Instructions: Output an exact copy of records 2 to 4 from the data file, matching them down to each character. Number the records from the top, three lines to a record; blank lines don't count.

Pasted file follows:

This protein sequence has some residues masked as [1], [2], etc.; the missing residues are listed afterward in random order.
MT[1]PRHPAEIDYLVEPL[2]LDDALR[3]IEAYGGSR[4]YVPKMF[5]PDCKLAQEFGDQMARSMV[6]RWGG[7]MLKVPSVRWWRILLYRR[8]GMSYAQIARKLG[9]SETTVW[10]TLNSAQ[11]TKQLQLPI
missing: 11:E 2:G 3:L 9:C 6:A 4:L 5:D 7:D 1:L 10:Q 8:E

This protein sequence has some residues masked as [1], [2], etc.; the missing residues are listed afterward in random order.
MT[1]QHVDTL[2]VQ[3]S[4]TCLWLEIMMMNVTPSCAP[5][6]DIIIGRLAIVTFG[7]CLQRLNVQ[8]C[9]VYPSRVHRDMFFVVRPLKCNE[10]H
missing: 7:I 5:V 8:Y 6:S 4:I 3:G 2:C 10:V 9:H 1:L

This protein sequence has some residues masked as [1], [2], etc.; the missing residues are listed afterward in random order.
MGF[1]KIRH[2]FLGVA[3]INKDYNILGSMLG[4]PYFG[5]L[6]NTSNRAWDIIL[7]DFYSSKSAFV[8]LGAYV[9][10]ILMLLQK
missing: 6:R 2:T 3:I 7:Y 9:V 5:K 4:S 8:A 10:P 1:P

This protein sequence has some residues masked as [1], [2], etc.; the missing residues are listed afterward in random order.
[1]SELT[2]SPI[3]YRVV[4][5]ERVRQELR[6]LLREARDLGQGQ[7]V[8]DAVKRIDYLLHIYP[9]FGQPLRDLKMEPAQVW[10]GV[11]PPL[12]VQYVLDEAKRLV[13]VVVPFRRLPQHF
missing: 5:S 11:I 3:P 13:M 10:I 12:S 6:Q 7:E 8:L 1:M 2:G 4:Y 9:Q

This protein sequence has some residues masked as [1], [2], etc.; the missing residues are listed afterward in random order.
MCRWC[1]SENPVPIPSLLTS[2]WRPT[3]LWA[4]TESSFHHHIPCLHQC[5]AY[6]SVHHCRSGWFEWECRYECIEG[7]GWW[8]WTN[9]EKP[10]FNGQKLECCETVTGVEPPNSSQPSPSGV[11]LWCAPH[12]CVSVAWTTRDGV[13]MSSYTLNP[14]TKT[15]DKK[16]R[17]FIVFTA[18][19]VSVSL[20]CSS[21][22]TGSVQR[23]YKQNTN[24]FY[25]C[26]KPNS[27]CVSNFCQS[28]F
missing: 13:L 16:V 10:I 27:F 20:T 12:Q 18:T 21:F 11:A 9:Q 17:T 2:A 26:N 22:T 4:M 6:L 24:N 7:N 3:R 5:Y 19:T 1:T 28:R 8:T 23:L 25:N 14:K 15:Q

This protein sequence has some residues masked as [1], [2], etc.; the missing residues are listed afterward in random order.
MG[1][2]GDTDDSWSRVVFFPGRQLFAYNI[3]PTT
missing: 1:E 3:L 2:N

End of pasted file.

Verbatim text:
This protein sequence has some residues masked as [1], [2], etc.; the missing residues are listed afterward in random order.
MT[1]QHVDTL[2]VQ[3]S[4]TCLWLEIMMMNVTPSCAP[5][6]DIIIGRLAIVTFG[7]CLQRLNVQ[8]C[9]VYPSRVHRDMFFVVRPLKCNE[10]H
missing: 7:I 5:V 8:Y 6:S 4:I 3:G 2:C 10:V 9:H 1:L

This protein sequence has some residues masked as [1], [2], etc.; the missing residues are listed afterward in random order.
MGF[1]KIRH[2]FLGVA[3]INKDYNILGSMLG[4]PYFG[5]L[6]NTSNRAWDIIL[7]DFYSSKSAFV[8]LGAYV[9][10]ILMLLQK
missing: 6:R 2:T 3:I 7:Y 9:V 5:K 4:S 8:A 10:P 1:P

This protein sequence has some residues masked as [1], [2], etc.; the missing residues are listed afterward in random order.
[1]SELT[2]SPI[3]YRVV[4][5]ERVRQELR[6]LLREARDLGQGQ[7]V[8]DAVKRIDYLLHIYP[9]FGQPLRDLKMEPAQVW[10]GV[11]PPL[12]VQYVLDEAKRLV[13]VVVPFRRLPQHF
missing: 5:S 11:I 3:P 13:M 10:I 12:S 6:Q 7:E 8:L 1:M 2:G 4:Y 9:Q